Institutionalised: The Faith And Courage Of Sinéad O’Connor

Sinéad O'Connor is back on the road to promote her most recent release; she takes a break from gigging and recording with John Grant to chat with Wyndham Wallace

Little ever seems easy for Sinéad O’Connor. There she was back in spring 2012, enjoying the plaudits for her first album in five years, nestling in the UK Top 40 again after an absence of a good decade or so, when suddenly – or so it seemed – she was forced to call off an extensive European tour, one that was already underway. In her typically candid fashion, she made no secret as to why this had happened, publishing an open letter of explanation on her website. She’d been prescribed medicine that potentially worsened her bipolar disorder, she explained, and her manager had set up a punishing schedule for her about which she was “only consulted… approximately 8% of the time”. With her health worsening – and another suicide attempt only recently behind her – cancellation, she made it painfully clear, was the only option.

But she’s back now: fit, happy and healthy, she says. She’s been out on the road playing shows, has a new single out, and her regular, somewhat stream-of-consciousness tour diaries prove that her sense of humour hasn’t suffered one bit. (“Have shaved head this morning so am gorgeous. Did the legs too.. not that any man is ever coming near me… but if I should get hit by an elephant or something… I won’t be like wolf woman lying in the hospital.”)

She’s had a rough ride since the start, of course. Her life story reads like the script of a-rags-to-riches TV series, except that every time it looks like a happy ending is on the horizon she’s confronted by yet another drama. Ratings have gone up, ratings have gone down, but still she pulls in the viewers, and given the plot twists so far it’s not entirely surprising. She suffered physical abuse as a child at the hand of her mother – who died in a car accident in 1985 – and survived relocation to a Catholic correctional facility before selling two and a half million copies of her extraordinary debut album, 1987’s The Lion And The Cobra. But by 1990, the year of her biggest hit – a cover of Prince’s ‘Nothing Compares 2 U’ – Frank Sinatra had threatened to “kick her ass” after she refused to countenance having the American national anthem performed before her shows.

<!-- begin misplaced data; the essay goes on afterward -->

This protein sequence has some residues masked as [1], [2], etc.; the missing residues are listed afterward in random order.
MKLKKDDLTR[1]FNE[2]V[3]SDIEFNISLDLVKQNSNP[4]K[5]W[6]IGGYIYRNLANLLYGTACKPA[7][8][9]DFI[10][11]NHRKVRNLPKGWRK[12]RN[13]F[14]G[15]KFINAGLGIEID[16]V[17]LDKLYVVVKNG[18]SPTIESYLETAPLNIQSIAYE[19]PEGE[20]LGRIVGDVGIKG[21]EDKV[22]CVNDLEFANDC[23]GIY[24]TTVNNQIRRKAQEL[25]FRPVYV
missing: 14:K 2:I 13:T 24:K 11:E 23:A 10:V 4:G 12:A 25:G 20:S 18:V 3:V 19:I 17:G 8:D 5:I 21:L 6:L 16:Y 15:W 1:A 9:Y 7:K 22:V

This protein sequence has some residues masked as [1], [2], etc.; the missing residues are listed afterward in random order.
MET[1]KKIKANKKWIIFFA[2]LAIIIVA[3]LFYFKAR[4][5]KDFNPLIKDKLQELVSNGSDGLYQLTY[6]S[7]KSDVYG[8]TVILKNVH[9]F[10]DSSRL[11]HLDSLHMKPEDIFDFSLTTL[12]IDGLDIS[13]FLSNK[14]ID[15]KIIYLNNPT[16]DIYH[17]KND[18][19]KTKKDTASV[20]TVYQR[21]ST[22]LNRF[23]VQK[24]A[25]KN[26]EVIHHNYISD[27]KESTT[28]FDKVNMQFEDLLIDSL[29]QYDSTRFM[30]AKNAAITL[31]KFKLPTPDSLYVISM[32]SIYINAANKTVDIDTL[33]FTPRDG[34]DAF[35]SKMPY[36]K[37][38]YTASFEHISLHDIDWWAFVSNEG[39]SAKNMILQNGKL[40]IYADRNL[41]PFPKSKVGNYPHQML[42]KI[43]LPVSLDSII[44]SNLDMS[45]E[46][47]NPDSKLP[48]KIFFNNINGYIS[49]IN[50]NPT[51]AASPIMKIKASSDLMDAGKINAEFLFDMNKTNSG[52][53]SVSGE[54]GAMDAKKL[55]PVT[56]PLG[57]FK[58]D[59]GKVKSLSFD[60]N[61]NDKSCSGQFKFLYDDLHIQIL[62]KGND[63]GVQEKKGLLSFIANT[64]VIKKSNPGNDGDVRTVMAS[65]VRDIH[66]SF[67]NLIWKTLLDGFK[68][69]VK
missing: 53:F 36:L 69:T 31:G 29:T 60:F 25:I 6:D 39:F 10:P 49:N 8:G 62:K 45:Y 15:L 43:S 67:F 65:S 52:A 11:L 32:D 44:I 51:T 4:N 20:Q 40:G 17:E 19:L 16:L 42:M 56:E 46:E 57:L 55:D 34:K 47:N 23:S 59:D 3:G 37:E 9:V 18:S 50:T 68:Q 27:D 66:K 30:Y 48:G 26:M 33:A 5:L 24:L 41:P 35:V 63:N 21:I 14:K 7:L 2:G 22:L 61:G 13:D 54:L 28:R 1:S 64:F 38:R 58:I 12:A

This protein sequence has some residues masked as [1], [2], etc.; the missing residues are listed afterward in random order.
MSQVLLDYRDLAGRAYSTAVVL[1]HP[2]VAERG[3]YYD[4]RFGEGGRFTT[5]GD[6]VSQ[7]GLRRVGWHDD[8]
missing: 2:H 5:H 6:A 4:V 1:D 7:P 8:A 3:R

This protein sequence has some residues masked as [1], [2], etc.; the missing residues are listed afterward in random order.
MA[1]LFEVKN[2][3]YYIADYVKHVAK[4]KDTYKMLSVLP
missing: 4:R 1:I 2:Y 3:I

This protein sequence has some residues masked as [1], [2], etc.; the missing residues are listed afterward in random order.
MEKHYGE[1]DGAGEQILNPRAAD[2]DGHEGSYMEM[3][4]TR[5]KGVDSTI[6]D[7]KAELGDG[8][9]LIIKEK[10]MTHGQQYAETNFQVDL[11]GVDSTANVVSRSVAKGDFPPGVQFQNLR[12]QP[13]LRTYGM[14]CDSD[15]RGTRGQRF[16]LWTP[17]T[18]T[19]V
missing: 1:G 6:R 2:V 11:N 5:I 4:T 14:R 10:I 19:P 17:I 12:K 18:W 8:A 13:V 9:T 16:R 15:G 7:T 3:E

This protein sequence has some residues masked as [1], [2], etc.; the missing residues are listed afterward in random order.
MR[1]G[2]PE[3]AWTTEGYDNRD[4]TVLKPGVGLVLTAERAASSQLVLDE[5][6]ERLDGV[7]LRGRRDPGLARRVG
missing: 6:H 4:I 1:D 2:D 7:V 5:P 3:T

She followed ‘Nothing Compares…’ seven million-selling parent album, I Do Not Want What I Haven’t Got, by tearing apart a picture of Pope John Paul II on American TV’s Saturday Night Live, an action which inspired Joe Pesci to do the same to a photo of her the following week and led to condemnation from an arguably rather hypocritical Madonna. (The act remains so controversial in American TV history that O’Connor’s picture was again torn up during an episode of 30 Rock last year.) In a further unexpected twist, given her ongoing outspoken views about the Catholic Church, only a few years later she was ordained as a Roman Catholic priest.

Additionally, she stated in 2000 that she’s a lesbian, though she later recanted and declared herself three quarters hetero, one quarter gay – “I lean a bit more towards the hairier blokes,” she added – and has been married four times. The last of these, she divulged, lasted only seventeen days, though she and her husband subsequently reunited a week later, O’Connor announcing the news with a tweet that claimed “yay!!! me husband is a big hairy cave man an came to claim me with his club : ) .”

She’s also pursued an unlikely musical path, releasing an album of jazz standards (1992’s Am I Not Your Girl), one of traditional Irish folk songs (2002’s Sean-Nós Nua) and another of roots reggae covers (2005’s Throw Down Your Arms). Her most recent release, however, sees her back in more traditional territory, and features some of her strongest material in years, not least the joyful jig of ‘4th And Vine’, the subdued fury of ‘Take Off Your Shoes’ (which finds her in as good a voice as she’s ever sounded) and the lyrically confrontational and musically vulnerable ‘V.I.P.’

On the eve of the release of a new single, ‘Old Lady’, the Irish singer took time to look back at her work and beliefs, as well as reiterating the crucial question that makes up the title of her ninth and latest album, How About I Be Me (And You Be You)?

I hope this doesn’t embarrass you, but the first thing I want to say is that your music has often been a great comfort to me, and I don’t think I’d be alone in saying that. But try as I might to talk only about your music, it seems to speak much about you as a person, especially in conjunction with the stories that have been written about things you’ve said and done. Do you think your work, and some of the difficulties you have faced, will all have been worthwhile so long as others hear your message?

Sinéad O’Connor: For people like yourself who are saying that my music was quite helpful to them, I think the thing is, you and I are the same, and the only reason my music exists is because I needed that comfort. And I gave myself comfort with that music, so the messages were to myself, actually. And then I think that translated because people could identify with it, because perhaps they were suffering similar things, or had been through similar things.